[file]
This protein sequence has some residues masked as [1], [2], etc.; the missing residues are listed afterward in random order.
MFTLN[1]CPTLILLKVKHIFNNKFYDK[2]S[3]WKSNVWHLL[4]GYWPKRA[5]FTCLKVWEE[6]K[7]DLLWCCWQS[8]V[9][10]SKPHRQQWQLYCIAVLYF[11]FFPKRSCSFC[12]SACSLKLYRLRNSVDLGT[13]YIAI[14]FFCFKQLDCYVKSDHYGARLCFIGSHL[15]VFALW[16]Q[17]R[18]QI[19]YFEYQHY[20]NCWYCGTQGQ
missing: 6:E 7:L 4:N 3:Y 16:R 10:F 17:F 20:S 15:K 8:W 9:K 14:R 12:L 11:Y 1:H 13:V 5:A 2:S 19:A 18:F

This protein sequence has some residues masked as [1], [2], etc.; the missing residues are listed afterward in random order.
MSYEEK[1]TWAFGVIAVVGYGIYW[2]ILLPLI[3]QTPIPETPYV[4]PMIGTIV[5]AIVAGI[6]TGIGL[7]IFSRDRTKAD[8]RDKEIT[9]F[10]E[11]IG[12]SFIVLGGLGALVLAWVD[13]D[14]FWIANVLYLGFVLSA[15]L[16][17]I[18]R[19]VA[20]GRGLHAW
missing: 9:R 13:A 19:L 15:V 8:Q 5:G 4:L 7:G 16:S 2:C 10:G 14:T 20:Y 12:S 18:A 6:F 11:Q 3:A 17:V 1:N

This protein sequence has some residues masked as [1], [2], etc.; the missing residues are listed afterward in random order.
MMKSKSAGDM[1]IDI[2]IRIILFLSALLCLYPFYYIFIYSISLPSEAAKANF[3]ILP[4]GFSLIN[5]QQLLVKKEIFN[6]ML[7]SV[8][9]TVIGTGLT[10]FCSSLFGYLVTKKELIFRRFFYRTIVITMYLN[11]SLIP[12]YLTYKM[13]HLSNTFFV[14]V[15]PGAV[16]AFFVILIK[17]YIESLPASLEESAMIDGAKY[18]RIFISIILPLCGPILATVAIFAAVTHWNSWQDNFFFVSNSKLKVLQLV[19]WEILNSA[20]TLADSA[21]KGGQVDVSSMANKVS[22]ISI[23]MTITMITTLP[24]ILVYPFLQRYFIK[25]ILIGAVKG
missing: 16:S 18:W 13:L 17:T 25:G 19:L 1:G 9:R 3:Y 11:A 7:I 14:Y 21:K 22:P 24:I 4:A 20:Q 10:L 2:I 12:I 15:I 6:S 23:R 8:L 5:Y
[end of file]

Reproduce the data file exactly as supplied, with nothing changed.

This protein sequence has some residues masked as [1], [2], etc.; the missing residues are listed afterward in random order.
MFTLN[1]CPTLILLKVKHIFNNKFYDK[2]S[3]WKSNVWHLL[4]GYWPKRA[5]FTCLKVWEE[6]K[7]DLLWCCWQS[8]V[9][10]SKPHRQQWQLYCIAVLYF[11]FFPKRSCSFC[12]SACSLKLYRLRNSVDLGT[13]YIAI[14]FFCFKQLDCYVKSDHYGARLCFIGSHL[15]VFALW[16]Q[17]R[18]QI[19]YFEYQHY[20]NCWYCGTQGQ
missing: 6:E 7:L 4:N 3:Y 16:R 10:F 17:F 20:S 15:K 8:W 9:K 14:R 12:L 11:Y 1:H 13:V 5:A 2:S 19:A 18:F

This protein sequence has some residues masked as [1], [2], etc.; the missing residues are listed afterward in random order.
MSYEEK[1]TWAFGVIAVVGYGIYW[2]ILLPLI[3]QTPIPETPYV[4]PMIGTIV[5]AIVAGI[6]TGIGL[7]IFSRDRTKAD[8]RDKEIT[9]F[10]E[11]IG[12]SFIVLGGLGALVLAWVD[13]D[14]FWIANVLYLGFVLSA[15]L[16][17]I[18]R[19]VA[20]GRGLHAW
missing: 9:R 13:A 19:L 15:V 8:Q 5:G 4:L 7:G 16:S 2:C 10:G 14:T 20:Y 12:S 18:A 6:F 11:Q 3:A 17:V 1:N

This protein sequence has some residues masked as [1], [2], etc.; the missing residues are listed afterward in random order.
MMKSKSAGDM[1]IDI[2]IRIILFLSALLCLYPFYYIFIYSISLPSEAAKANF[3]ILP[4]GFSLIN[5]QQLLVKKEIFN[6]ML[7]SV[8][9]TVIGTGLT[10]FCSSLFGYLVTKKELIFRRFFYRTIVITMYLN[11]SLIP[12]YLTYKM[13]HLSNTFFV[14]V[15]PGAV[16]AFFVILIK[17]YIESLPASLEESAMIDGAKY[18]RIFISIILPLCGPILATVAIFAAVTHWNSWQDNFFFVSNSKLKVLQLV[19]WEILNSA[20]TLADSA[21]KGGQVDVSSMANKVS[22]ISI[23]MTITMITTLP[24]ILVYPFLQRYFIK[25]ILIGAVKG
missing: 16:S 18:W 13:L 17:T 25:G 19:L 1:G 9:R 3:Y 11:A 7:I 14:Y 21:K 22:P 24:I 4:A 20:Q 10:L 2:I 12:I 15:I 6:S 23:R 8:L 5:Y